Syntheses of Norstatine, Its Analogs, and Dipeptide Isosteres by Means of β-Lactam Synthon Method

  • Iwao Ojima
  • Francette Delaloge
Part of the Methods in Molecular Medicine™ book series (MIMM, volume 23)


Nonprotein amino acids are the amino acids that are not found in protein-main chains and mostly originate in plants, microorganisms, and marine products. Certain nonprotein amino acids exhibit biological activities by themselves, and many of them are important constituents of biologically active compounds of medicinal interest. For this reason, in addition to the naturally occurring nonprotein amino acids, synthetic nonprotein amino acids have been studied extensively, especially in connection with the design and synthesis of various enzyme inhibitors. Indeed, statine, norstatine, and their analogs, as well as a variety of dipeptide isosteres, have been developed and incorporated in various inhibitors of enzymes such as renin and HIV-1 protease with great success (1). These amino acid residues and their isosteres provide effective transition-state mimics of the substrates for peptidases that bind to these enzymes tightly and inhibit their actions. Although a number of methods has been reported for the synthesis of statine and its analogs (2, 3, 4, 5, 6, 7), to date, only a few synthetic methods are available for norstatine and its analogs (8, 9, 10, 11, 12). The β-lactam synthon method developed by these laboratories (13, 14, 15, 16, 17) can be effectively applied to the asymmetric synthesis of norstatine and its analogs, as well as various dipeptide isosteres. In this chapter, the preparation of 3-siloxy-β-lactams will be described first, followed by those of norstatine and its analogs, as well as dihydroxyethylene, hydroxyethylamine and other dipeptide isosteres.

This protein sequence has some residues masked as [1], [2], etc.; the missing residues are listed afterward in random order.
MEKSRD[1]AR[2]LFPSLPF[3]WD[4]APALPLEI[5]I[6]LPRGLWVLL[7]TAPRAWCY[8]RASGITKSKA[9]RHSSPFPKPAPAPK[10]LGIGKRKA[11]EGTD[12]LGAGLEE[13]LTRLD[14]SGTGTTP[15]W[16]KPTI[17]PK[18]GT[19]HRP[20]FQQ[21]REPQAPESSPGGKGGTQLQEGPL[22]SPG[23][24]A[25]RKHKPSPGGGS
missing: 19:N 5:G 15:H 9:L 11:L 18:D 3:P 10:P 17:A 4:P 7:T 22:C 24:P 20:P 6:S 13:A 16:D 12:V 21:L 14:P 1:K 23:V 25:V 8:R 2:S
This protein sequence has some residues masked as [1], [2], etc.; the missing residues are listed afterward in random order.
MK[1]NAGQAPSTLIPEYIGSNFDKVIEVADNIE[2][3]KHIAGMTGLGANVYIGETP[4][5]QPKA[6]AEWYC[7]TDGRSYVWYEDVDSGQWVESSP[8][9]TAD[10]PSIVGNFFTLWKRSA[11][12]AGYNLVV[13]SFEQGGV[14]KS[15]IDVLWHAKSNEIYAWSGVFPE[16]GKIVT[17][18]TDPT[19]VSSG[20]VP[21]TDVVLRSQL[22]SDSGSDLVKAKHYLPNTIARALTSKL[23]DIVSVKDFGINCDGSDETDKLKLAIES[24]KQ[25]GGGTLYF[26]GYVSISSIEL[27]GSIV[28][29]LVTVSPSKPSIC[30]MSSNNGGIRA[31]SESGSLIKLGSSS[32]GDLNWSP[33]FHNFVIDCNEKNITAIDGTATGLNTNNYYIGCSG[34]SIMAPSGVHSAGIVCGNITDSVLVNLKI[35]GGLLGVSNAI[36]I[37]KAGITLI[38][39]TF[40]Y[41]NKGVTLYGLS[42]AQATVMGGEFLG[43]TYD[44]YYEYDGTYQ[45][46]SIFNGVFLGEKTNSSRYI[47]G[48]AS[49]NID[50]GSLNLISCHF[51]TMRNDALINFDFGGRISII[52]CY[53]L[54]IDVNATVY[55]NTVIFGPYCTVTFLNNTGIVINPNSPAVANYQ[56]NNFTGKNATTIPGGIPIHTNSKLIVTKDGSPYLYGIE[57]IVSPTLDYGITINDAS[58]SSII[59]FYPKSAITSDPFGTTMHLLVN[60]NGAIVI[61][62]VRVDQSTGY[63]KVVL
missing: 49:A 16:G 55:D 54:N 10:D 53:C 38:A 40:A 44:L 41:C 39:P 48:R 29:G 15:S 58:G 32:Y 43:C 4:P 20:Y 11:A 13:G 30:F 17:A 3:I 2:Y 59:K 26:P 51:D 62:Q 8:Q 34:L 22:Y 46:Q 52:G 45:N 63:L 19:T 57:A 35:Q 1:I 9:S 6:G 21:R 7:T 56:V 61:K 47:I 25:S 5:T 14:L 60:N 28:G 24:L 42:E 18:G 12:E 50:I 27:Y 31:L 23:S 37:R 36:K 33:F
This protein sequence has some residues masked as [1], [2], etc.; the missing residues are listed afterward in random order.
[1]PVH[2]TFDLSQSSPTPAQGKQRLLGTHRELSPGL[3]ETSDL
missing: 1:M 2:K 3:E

Cerium Ammonium Nitrate Nonprotein Amino Acid Methyl Ester Hydrochloride Saturated Aqueous NaHCO3 Pyridinium Chlorochromate 
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Copyright information

© Humana Press Inc., Totowa, NJ 1999

Authors and Affiliations

  • Iwao Ojima
    • 1
  • Francette Delaloge
    • 1
  1. 1.Department of ChemistryState University of New York at Stony BrookStony Brook

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